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Breeding and Raising Crickets

Updated on September 26, 2011

Breeding Crickets the Easy Way

Crickets are the number one feeder insect for reptile and amphibian owners. They are nutritious, readily available and easy to care for. If you have alot of hungry pets you may want to breed your own. It can be fun and rewarding. You may also end up with so many crickets that you could sell some to make a little extra money. Outlined below is a simple method to grow a few hundred crickets.

Start with a medium sized critter keeper or 2 1/2 gallon glass tank. Place an old margerine tub or small tupperware cantainer filled with moist coco fiber at one end of the tank (this is where the females will lay their eggs). At the other end of the tank place a shallow dish filled with cricket gutload (like flukers mix), and another shallow dish (a jar lid works) filled with water and cotton swabs. In the middle place toilet paper tubes and egg carton for the crickets to crawl on. Make sure the crickets can crawl into the coco fiber-filled container. For heat place a small undertank heater under the end of the tank where the egg-laying container is). Now purchase 30 large crickets from the pet shop. This should give you a good mix of males and females. Males have two prongs coming from their abdomen. Females have three (the middle long one is the ovipositor). Place the crickets in the cage. Within no time they will get down to business.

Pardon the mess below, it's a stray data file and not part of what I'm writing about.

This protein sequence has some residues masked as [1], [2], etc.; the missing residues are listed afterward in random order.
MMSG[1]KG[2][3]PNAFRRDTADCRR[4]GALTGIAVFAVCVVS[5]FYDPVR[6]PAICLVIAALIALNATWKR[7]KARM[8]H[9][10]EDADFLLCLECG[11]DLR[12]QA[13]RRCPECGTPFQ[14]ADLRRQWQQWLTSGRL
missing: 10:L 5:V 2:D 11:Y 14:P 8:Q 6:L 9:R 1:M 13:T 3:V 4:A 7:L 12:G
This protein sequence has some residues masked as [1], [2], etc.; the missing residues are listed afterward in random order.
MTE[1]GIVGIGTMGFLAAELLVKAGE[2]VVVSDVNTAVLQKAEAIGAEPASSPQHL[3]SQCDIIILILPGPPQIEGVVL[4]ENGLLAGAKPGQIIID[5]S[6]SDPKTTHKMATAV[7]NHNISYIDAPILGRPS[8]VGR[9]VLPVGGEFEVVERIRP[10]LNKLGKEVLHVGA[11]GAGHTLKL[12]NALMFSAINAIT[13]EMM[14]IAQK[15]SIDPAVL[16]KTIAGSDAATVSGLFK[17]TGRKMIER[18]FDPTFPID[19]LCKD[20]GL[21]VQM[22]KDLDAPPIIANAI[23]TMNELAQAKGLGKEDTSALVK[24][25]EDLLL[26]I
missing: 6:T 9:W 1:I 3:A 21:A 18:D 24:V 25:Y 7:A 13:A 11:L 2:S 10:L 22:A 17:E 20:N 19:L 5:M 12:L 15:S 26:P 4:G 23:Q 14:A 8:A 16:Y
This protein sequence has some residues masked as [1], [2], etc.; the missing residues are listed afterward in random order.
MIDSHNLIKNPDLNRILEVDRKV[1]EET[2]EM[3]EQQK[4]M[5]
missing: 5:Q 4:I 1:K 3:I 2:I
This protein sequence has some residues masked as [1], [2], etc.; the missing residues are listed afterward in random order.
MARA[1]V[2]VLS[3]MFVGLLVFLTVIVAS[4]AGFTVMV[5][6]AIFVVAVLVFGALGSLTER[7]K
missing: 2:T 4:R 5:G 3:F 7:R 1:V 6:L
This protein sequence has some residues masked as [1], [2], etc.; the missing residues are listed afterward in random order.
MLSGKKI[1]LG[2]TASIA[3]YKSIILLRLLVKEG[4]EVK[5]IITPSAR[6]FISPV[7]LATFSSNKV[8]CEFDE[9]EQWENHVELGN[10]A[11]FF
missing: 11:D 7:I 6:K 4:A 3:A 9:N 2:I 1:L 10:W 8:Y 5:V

After 5 days the egg-laying container should be full of eggs (females lay 5-10 a day). Remove the adults and feed them to your animals- they've served thier purpose. Remove the food and water from the tank so it will not spoil. Leave everything else just the way it is. Keep the coco-fiber moist but not wet with regular misting. In 10-14 days you will baby crickets (be advised they won't all hatch the same day). Now add fesh food and water, and care for them as you would adults. When all the crickets have hatched remove the coco fiber. Crickets will grow fast if kept warm- From pinhead to 1/2 inch in a few weeks. For more information on this and other reptile and amphibian topics visit the link below. 


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